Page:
In general, the IRS code dictates which parent is allowed to claim a minor child as a dependent and receive the tax dependency exemption. The IRS code provides that the custodial parent is the parent who can claim the minor child on their tax return. A custodial parent is defined as the parent with whom the child lived for the greater number of nights during the year. The other parent is called the noncustodial parent. So, if your child lives with you the majority of time, then you are entitled to claim the child as a dependent.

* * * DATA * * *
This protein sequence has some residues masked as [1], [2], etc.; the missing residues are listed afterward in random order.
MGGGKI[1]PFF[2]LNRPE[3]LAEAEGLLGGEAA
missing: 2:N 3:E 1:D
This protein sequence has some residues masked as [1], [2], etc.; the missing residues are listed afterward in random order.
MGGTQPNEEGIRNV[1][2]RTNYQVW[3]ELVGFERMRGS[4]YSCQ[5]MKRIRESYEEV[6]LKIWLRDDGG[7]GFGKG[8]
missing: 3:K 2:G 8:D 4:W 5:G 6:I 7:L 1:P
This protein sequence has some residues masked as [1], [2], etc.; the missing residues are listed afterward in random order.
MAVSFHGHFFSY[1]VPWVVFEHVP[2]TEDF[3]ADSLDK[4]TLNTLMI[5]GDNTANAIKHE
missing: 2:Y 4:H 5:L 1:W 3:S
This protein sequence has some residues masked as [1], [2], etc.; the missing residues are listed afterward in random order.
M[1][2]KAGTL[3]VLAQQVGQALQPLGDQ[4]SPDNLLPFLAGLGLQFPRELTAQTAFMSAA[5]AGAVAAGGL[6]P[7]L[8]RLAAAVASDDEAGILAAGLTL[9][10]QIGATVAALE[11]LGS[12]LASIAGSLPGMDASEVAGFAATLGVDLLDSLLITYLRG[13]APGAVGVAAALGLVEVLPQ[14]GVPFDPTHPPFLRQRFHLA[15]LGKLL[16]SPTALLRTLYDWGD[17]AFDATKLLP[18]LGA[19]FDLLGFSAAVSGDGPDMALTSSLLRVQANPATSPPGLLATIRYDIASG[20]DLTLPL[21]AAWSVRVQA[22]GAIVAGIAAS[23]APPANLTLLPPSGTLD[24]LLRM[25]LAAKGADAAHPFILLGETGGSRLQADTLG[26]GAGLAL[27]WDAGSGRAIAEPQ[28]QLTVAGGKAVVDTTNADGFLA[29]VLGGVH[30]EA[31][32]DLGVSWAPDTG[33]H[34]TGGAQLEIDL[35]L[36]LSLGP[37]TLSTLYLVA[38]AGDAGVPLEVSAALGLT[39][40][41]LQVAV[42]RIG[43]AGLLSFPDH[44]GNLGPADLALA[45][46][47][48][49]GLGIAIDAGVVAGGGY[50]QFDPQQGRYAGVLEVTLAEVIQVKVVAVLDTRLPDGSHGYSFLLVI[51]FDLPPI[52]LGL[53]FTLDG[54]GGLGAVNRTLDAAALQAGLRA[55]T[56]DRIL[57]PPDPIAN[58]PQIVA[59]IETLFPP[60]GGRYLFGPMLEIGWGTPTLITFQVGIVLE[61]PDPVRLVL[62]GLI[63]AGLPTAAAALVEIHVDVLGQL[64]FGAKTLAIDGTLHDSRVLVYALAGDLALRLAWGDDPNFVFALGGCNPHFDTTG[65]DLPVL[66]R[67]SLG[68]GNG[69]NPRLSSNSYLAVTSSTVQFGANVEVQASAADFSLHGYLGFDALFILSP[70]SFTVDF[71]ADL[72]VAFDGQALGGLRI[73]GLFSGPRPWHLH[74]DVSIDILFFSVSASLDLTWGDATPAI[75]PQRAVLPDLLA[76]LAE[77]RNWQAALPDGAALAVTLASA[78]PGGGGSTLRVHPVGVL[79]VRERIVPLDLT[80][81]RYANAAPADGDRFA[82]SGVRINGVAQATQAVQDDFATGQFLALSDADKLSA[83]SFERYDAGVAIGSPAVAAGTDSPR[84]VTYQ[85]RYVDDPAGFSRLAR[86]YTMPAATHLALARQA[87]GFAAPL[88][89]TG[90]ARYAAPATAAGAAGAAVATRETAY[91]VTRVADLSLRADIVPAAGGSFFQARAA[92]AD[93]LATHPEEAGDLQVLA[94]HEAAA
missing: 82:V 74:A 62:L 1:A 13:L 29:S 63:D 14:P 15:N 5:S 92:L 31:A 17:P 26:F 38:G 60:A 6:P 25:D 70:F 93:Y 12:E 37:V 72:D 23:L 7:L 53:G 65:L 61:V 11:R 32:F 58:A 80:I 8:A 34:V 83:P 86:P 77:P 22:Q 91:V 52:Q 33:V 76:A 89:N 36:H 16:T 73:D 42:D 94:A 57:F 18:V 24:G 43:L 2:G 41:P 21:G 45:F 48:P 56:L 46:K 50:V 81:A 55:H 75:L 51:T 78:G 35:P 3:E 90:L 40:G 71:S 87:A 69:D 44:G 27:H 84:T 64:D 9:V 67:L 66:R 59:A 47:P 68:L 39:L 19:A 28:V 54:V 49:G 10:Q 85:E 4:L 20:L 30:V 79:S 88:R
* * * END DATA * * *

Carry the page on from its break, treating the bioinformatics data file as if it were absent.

The noncustodial parent can claim the minor child as a dependent if the parties enter into an agreement allowing the noncustodial parent to claim the minor child. In my experience, it's often common for parents to rotate claiming on
child every other year. If the parties have more than one child, often they will each agree to claim one. If the noncustodial parent is allowed to claim a child pursuant to an agreement, it is not sufficient to simply attach the agreement to your tax return. You must have the custodial parent fill out form 8332. (If the agreement was entered into prior to 2008, then the agreement is sufficient).
If you have questions about claiming your children on your federal income tax return, contact your expert family law attorney today.